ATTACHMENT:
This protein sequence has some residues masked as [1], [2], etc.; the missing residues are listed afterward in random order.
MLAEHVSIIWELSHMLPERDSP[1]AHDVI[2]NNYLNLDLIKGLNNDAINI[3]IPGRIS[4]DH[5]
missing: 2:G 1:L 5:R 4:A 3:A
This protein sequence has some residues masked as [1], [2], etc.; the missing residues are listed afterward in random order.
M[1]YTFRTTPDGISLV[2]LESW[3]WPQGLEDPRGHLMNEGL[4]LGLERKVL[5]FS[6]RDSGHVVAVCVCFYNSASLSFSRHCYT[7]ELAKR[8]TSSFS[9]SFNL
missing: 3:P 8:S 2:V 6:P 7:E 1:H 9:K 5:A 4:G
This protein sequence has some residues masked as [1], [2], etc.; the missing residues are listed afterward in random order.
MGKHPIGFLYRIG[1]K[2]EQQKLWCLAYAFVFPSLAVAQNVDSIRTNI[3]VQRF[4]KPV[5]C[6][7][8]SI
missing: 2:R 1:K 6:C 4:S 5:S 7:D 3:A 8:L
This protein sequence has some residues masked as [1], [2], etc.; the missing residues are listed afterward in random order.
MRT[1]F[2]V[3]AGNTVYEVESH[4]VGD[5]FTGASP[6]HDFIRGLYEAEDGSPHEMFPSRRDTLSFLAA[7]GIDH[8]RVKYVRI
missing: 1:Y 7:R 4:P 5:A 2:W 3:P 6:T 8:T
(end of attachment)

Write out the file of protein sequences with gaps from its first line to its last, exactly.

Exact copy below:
This protein sequence has some residues masked as [1], [2], etc.; the missing residues are listed afterward in random order.
MLAEHVSIIWELSHMLPERDSP[1]AHDVI[2]NNYLNLDLIKGLNNDAINI[3]IPGRIS[4]DH[5]
missing: 2:G 1:L 5:R 4:A 3:A
This protein sequence has some residues masked as [1], [2], etc.; the missing residues are listed afterward in random order.
M[1]YTFRTTPDGISLV[2]LESW[3]WPQGLEDPRGHLMNEGL[4]LGLERKVL[5]FS[6]RDSGHVVAVCVCFYNSASLSFSRHCYT[7]ELAKR[8]TSSFS[9]SFNL
missing: 3:P 8:S 2:V 6:P 7:E 1:H 9:K 5:A 4:G
This protein sequence has some residues masked as [1], [2], etc.; the missing residues are listed afterward in random order.
MGKHPIGFLYRIG[1]K[2]EQQKLWCLAYAFVFPSLAVAQNVDSIRTNI[3]VQRF[4]KPV[5]C[6][7][8]SI
missing: 2:R 1:K 6:C 4:S 5:S 7:D 3:A 8:L
This protein sequence has some residues masked as [1], [2], etc.; the missing residues are listed afterward in random order.
MRT[1]F[2]V[3]AGNTVYEVESH[4]VGD[5]FTGASP[6]HDFIRGLYEAEDGSPHEMFPSRRDTLSFLAA[7]GIDH[8]RVKYVRI
missing: 1:Y 7:R 4:P 5:A 2:W 3:P 6:T 8:T